The potential soldiers of a second Trump reign| Trending Viral hub

“Bad Faith: Christian Nationalism’s War on Democracy” is the scariest movie I have seen in a long time. It is a documentary that explores the rise of Christian nationalism, and much of what it shows, about the mutation of the Christian right into a movement that has openly abandoned any allegiance to democracy, has been covered in the media in recent years. years. But the film’s directors, Stephen Ujlajki and Christopher Jacob Jones, delve into the roots of this movement, and what’s new and disturbing is how the current presidential race changes everything. Seen in the context of the looming possibility of Donald Trump’s re-election (a scenario that most liberals I know believe unlikely; I think they may be seriously deluded), the rise of Christian nationalism takes on a whole new meaning.

In 2017, Trump, once he took the reins of power, found himself constrained by the other branches of government and the rule of law. He did not become the explicitly and committedly anti-democratic figure he is now until the 2020 election, when his declaration that he was actually the winner and that Joe Biden had stolen the election became the new cornerstone of his ideology. Meanwhile, Trump has been preparing to rule the United States as an authoritarian leader, and that fits perfectly with the goals of Christian nationalism, a movement that is built around the dream of transforming the United States into a theocracy: a Christian-ruled nation. . by a power greater than the Constitution, that is, by the will of God, as interpreted by his white Christian followers.

The Christian nationalist movement was the driving force behind the January 6 insurrection, and what we saw there was a preview of its ideals and methods: a frothing hostility toward the United States government, coupled with a willingness to use violence. Russell Moore, editor of Christianity Today, talks about how new wave Christianity is “a church growth movement, but for angry people. For some, a sense of theatrical anger is like a deep conviction.” Yet even on January 6, these “rebels,” engaging in their own form of action-movie cosplay, were, like Trump himself, at least somewhat limited. What “Bad Faith” captures is that Christian nationalists now have the potential to be the shock troops in a second, much more threatening Trump presidency.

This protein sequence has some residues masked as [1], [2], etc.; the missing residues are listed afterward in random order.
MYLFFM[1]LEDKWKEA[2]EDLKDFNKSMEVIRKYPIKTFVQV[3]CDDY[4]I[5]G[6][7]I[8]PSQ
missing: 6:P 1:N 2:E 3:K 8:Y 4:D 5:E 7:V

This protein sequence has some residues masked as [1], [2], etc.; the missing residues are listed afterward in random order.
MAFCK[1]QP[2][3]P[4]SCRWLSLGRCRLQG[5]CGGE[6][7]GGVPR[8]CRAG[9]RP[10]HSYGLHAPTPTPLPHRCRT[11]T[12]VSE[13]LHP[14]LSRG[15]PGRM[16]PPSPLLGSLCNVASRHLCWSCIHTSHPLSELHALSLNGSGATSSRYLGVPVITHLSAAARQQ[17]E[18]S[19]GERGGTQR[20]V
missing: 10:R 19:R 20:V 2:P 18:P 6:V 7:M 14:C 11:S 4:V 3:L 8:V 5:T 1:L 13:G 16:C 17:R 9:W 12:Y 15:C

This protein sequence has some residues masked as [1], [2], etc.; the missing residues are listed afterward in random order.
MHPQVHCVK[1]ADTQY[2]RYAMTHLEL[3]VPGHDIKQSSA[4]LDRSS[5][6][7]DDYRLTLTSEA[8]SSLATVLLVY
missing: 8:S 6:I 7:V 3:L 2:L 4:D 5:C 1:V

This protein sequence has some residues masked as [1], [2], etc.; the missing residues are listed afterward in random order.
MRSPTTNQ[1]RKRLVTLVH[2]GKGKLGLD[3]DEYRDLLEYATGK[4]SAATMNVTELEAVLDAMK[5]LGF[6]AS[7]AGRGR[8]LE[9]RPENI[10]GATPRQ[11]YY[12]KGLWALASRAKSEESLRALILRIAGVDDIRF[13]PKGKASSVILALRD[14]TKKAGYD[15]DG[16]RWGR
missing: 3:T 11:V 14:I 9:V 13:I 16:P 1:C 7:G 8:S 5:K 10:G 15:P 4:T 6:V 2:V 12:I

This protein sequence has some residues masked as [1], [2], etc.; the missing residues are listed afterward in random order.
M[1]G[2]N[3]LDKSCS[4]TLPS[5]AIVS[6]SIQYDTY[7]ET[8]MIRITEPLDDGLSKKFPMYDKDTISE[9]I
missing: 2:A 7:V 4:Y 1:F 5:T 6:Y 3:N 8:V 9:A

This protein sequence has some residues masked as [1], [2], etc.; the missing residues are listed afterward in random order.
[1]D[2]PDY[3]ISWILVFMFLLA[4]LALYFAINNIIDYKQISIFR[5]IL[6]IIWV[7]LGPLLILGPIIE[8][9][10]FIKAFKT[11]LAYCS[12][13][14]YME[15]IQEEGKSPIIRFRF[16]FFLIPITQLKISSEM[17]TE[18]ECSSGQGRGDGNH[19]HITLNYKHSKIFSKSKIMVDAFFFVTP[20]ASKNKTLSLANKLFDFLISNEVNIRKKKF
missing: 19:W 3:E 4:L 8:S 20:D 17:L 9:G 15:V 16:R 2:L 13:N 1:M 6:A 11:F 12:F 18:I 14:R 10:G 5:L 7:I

The alliance between Trump and Christian nationalism runs deep. Progressives tend to focus, to the point of obsession, on the hypocrisy of allyship: the idea that men and women who are supposedly dedicated to the teachings of Jesus Christ could unite behind a sinner and lawbreaker like Trump, who seems the embodiment of everything they should oppose. The documentary completes its old justification: that Trump is seen as a modern version of King Cyrus, a pagan whom God used as a tool to help people. According to this mode of opportunistic logic, Trump does not need to be a pious Christian; his very recklessness makes him part of a grander design. Christian nationalists see Trump the same way his disaffected base of nihilistic working-class supporters have always seen him: as some kind of sacred wrecking ball.

But of course, that’s just the rationalization. “Bad Faith” captures the complexity with which Trump, like some Republicans before him, has struck a deal with the Christian right that benefits both parties. In exchange for his support in 2016, he agreed to support a slate of judges appointed to his liking and side with him on abortion. Trump’s victory in 2016, like Reagan’s in 1980, was sealed by the support of the Christian right. But what he promises them this time is the very destruction of the American system they have long sought.

The most chilling aspect of “Bad Faith” is that, by tracing the roots of the Christian right, the film highlights how the dream of theocracy has been the underlying motivation of the movement almost from the beginning. In 1980, when the so-called Moral Majority was born, its leader, Jerry Falwell, captured all the attention. (A corrupt quirk of the movement is that when televangelists like Falwell, Pat Robertson, and later Joel Osteen became rich and famous, their wealth was presented as evidence that God had chosen them to lead.) But Falwell, despite the headlines he grabbed, was not the visionary organizer of the Moral Majority.